Social workers have only fitfully been supported in this enormous task of conducting an assessment, engaging with a person who likely has little clue of its import and marshalling available evidence of sometimes slender means and critically drawing a conclusion that will:

  • decide if the person is a child or an adult
  • if a child, ascribe a date of birth which is required under the terms of the rules set by the Supreme Court, in relation to disputed age and being a matter for a court to ultimately decide as a matter of fact (see Re A and M, 2009); and
  • have implications for where they are placed, and attend school or college

That it is still two social workers who must undertake the assessment is now established and immutable, but may not make the task easier in all cases.

The new ADCS-led guidance links to the first attempt at overall guidance, in Scotland in 2012, and to a whole range of other issues which are addressed in the appendices.

Tips for social work practice

These are my hints and tips for some key points that I think practitioners should take on board from the guidance:

  • Do you need to do an age assessment?

Chapter 1: Be clear about why it is required and give this careful consideration. You and your colleague will be making the assessment. Be clear about the issues and be practical: if, for example, the likely dispute will only be measured in terms of a few months, is it justifiable? This is also a good first step in taking command of the process that follows.

  • Consider overall needs first

Chapter 2: this will importantly include safeguarding (if the person disappears you cannot do the age assessment) and especially trafficking. Information gained from this will invariably have a bearing on any age assessment conducted.

  • Preparation/planning is crucial

Chapter 3/appendix F: Take your time to consider what information is required, including home country information, and make the practical arrangements. There will be two of you, so divide up the tasks. Hoover up all the available information including observations of others involved, albeit briefly. Try not to take any short cuts as they will come back to bite you – maybe in court, where on more than one occasion a council’s assessment has been quashed if regarded as ‘partial’, or something regarded as key has been overlooked.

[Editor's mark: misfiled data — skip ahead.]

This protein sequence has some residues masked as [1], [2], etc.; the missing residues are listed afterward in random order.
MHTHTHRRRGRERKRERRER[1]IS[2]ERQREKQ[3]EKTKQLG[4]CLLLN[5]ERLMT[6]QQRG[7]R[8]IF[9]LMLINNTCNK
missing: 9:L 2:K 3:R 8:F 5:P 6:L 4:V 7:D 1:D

• Engagement: this is not going to be easy

Chapter 4: Ensure the young person knows what is happening and why this is a crucial part of the process. It will be different if the young person is newly arrived and not someone who has been supported for some time. Involve the appropriate adult and any interpreter at an early stage. Allow for an extra interview if this could make a difference to the outcome.

  • Set out clear reasons for your conclusion

Chapter 5: this is a quasi-judicial process where the courts have been the main drivers of change. Most social workers will be aware of the Merton judgment. Although that was a long time ago it still holds, but there are a battery of other influential cases which may also have a bearing on your particular case. The current legal framework has now been set as a result of the Supreme Court deciding that age was an issue of ‘fact’ and for the courts to adjudicate where there is dispute. As with any assessment you should analyse the information you have accumulated and make sense of it in coming to a conclusion. In any ‘welfare matter’ you are in the land of the balance of probabilities, which allows room for contradiction while not undermining any conclusions you make which are based on carefully stated and balanced reasons.